Encyclopedia Astronautica
1973.05.23 - NASA Administrator briefed Senate on Skylab 1.


NASA Administrator James C. Fletcher briefed members of the Senate on the anomalies that occurred during liftoff and orbit of Skylab 1.

letcher summarized as follows:

1. We encountered unexpected problems with the micrometeroid shield and the workshop solar arrays.

2. These problems led to overheating and reduced power.

3. We believe we can control the heating by one of several fixes executed by the crew of Skylab 2.

4. We will try to improve the power situation, but even if we can't, there is enough for nearly normal execution of the 28- and 56-day missions. They are going to look at the condition of the solar panels. They are not going to spend too much time on that because we have enough power. If it looks like an easy thing to do, if one of the panels, which is missing here, is partially deployed and is hung Up on something and all it needs is a little tug, we will put a loop of twine around the end of it, play it out 50 that we are well away from the panel in case it starts to deploy, and give a little tug on the twine. If it deploys, fine; but if it does not, we will go on without it. But we are not going to spend too much time on that fix. There are too many uncertainties and we do not really need the power.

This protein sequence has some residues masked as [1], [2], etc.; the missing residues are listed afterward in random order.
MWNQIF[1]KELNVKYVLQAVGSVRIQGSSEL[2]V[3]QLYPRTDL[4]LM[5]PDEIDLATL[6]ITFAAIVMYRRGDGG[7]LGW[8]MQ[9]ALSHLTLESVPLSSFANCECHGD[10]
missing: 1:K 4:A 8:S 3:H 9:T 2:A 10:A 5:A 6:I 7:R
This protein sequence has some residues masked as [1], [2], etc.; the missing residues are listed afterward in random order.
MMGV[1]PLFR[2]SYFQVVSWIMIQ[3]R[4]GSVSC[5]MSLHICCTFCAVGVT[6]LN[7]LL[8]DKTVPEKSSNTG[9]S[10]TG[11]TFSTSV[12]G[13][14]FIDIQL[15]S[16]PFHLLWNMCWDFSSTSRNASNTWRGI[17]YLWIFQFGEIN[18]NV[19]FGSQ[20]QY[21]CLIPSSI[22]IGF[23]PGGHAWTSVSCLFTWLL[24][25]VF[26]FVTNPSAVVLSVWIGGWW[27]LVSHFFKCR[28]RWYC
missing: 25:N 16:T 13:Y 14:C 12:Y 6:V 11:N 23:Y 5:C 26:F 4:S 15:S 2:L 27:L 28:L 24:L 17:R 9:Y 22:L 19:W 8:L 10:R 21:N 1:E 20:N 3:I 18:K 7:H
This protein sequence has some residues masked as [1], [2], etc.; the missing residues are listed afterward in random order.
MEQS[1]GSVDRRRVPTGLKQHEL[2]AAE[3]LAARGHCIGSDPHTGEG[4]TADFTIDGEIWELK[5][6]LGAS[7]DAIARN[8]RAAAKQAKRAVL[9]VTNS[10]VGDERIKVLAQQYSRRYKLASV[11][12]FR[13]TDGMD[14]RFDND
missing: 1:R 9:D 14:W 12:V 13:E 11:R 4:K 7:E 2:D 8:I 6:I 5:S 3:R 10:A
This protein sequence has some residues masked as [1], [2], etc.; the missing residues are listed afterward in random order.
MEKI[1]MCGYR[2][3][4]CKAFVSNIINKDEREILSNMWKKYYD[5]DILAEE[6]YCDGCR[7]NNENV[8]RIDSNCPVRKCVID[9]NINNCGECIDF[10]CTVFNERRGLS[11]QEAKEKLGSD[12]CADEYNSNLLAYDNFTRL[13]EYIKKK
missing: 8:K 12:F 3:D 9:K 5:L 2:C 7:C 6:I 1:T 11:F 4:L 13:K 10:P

5. We will be unable to carry out some 3 out of the planned 87 experiments. This is normal for almost any test of this complexity. Usually we aren't able to complete the large number of experiments that are planned. In this particular case we estimate that three of them will not be able to be carried out. Those are primarily the ones that would have come out of the airlock. If there is a sunshade over the airlock you can't do very many experiments from it. The remaining experiments, in our judgment, fully warrant going ahead with the repair activity and then executing as much of the fully planned program as possible.

6. There will be no relaxation of safety considerations in the conduct of the replanned Skylab missions.

7. We have established a Skylab I investigation board whose findings will be reported to the committee as soon as available. In closing, let us say that the crew, the Skylab team, and NASA management are cautiously confident-some more than others, hut all are optimistic-that the Skylab 2 mission will be a historic one and that it will permit us to meet almost all of the major objectives of the Skylab program.

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